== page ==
Daddy's Coming - Mommy's Coming (Mein Papa kommt - meine Mama kommt)
Is it possible to reassemble a feeling of family after it has been shattered? The initiative Mein Papa Kommt (My Daddy Is Coming), launched by Annette Habert, does just that. She helps parents from broken families find lodging with private hosts on the weekends when they travel across the country to visit their children. It gives mothers or fathers the possibility to crash in the guestrooms or couches of people interested in hosting them, saving the parents the expense of a hotel room, but still giving them a warm bed to sleep in. The initiative even tries to provide temporary access to playrooms for the parent-child combo to spend time in. The vision of the initiative is "a society in which all children can establish a lifelong relationship with both parents that is both meaningful and intimate, regardless of the parents' relationship status, geographical distance from one another or wealth." The initiative has been helping children and their families since 2008 – an idea that warms your heart.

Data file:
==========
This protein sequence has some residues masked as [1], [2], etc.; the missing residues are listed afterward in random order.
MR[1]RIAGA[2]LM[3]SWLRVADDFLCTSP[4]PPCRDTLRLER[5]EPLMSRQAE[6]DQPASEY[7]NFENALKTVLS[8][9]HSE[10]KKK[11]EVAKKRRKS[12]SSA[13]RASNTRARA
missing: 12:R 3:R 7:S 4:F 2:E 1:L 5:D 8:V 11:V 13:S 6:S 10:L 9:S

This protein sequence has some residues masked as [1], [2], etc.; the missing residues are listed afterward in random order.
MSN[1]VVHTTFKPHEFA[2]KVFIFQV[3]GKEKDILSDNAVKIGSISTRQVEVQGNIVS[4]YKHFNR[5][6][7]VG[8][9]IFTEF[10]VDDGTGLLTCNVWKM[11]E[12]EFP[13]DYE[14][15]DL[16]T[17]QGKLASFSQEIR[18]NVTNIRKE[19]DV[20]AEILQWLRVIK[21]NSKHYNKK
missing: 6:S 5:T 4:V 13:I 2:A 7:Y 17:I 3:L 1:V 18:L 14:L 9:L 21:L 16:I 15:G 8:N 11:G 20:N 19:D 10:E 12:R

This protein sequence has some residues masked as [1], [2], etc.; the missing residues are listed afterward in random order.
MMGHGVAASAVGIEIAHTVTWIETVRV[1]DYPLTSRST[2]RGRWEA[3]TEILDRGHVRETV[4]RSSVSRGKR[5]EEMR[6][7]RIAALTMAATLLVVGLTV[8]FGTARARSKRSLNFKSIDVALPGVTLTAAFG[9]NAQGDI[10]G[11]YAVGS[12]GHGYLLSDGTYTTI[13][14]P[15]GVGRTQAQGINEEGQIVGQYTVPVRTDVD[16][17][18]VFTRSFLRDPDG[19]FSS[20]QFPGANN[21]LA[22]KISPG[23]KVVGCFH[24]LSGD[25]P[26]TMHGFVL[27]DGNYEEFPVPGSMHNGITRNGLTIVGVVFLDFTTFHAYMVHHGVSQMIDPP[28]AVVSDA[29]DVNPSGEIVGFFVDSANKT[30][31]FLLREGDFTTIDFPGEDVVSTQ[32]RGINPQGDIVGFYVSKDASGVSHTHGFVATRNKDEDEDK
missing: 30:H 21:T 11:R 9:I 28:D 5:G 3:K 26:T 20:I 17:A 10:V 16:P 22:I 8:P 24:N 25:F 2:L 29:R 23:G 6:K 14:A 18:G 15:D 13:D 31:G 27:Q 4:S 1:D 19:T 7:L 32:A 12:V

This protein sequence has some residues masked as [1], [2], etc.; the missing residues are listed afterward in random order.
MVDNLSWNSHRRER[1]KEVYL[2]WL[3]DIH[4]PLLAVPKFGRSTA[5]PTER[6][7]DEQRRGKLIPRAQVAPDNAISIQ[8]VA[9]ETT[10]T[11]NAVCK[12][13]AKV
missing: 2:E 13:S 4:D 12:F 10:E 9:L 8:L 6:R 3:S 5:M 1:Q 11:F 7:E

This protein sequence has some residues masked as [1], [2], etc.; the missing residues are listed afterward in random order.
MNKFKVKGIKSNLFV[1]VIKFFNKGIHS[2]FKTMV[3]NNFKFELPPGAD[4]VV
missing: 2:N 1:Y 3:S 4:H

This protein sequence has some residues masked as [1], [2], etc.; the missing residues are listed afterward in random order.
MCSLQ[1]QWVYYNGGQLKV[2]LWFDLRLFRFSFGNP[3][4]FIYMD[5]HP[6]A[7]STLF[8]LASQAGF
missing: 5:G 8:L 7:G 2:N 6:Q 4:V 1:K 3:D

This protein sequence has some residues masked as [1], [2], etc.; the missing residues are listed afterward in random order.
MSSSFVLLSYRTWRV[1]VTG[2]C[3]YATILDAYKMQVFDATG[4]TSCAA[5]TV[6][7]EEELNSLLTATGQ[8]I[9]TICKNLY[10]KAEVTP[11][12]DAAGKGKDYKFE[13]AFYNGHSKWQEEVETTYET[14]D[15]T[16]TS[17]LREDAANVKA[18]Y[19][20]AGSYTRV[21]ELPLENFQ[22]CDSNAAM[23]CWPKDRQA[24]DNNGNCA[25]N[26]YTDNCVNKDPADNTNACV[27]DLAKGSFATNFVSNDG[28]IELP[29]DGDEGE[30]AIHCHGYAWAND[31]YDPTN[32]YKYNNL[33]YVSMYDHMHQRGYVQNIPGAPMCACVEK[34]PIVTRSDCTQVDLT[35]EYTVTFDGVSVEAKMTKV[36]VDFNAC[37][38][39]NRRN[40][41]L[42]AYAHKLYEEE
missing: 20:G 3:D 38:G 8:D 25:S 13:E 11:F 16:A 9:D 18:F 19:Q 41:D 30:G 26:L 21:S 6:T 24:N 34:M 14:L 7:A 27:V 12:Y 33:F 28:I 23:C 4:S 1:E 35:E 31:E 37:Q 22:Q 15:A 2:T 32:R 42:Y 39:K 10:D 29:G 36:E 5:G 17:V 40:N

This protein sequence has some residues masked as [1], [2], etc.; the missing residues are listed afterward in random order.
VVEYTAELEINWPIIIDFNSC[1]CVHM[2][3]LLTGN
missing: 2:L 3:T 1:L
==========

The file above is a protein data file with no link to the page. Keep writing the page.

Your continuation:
Juice-Mobile – Money Grows on Trees (Saftmobil - Das Geld hängt an den Bäumen)
Even if the cold nights lasted late into the spring and there was a shortage of rain, this year will produce a better-than-average apple harvest. But not all orchard owners or those with apples in their gardens will actually harvest them. With that in mind, the founders launched the non-profit organization Das Geld hängt an den Bäumen (Money Grows on Trees), a project that combines social welfare with ecology. Since its founding, the project has created 25 jobs for people with disabilities, migrants, people suffering from chronic illnesses, those without job training, the unemployed and the homeless. And for the last 10 years, the team has been harvesting apples that nobody would otherwise want. The fruit is then transformed into apple juice and sold with the help of the juice-mobile at sites from Hamburg to Berlin.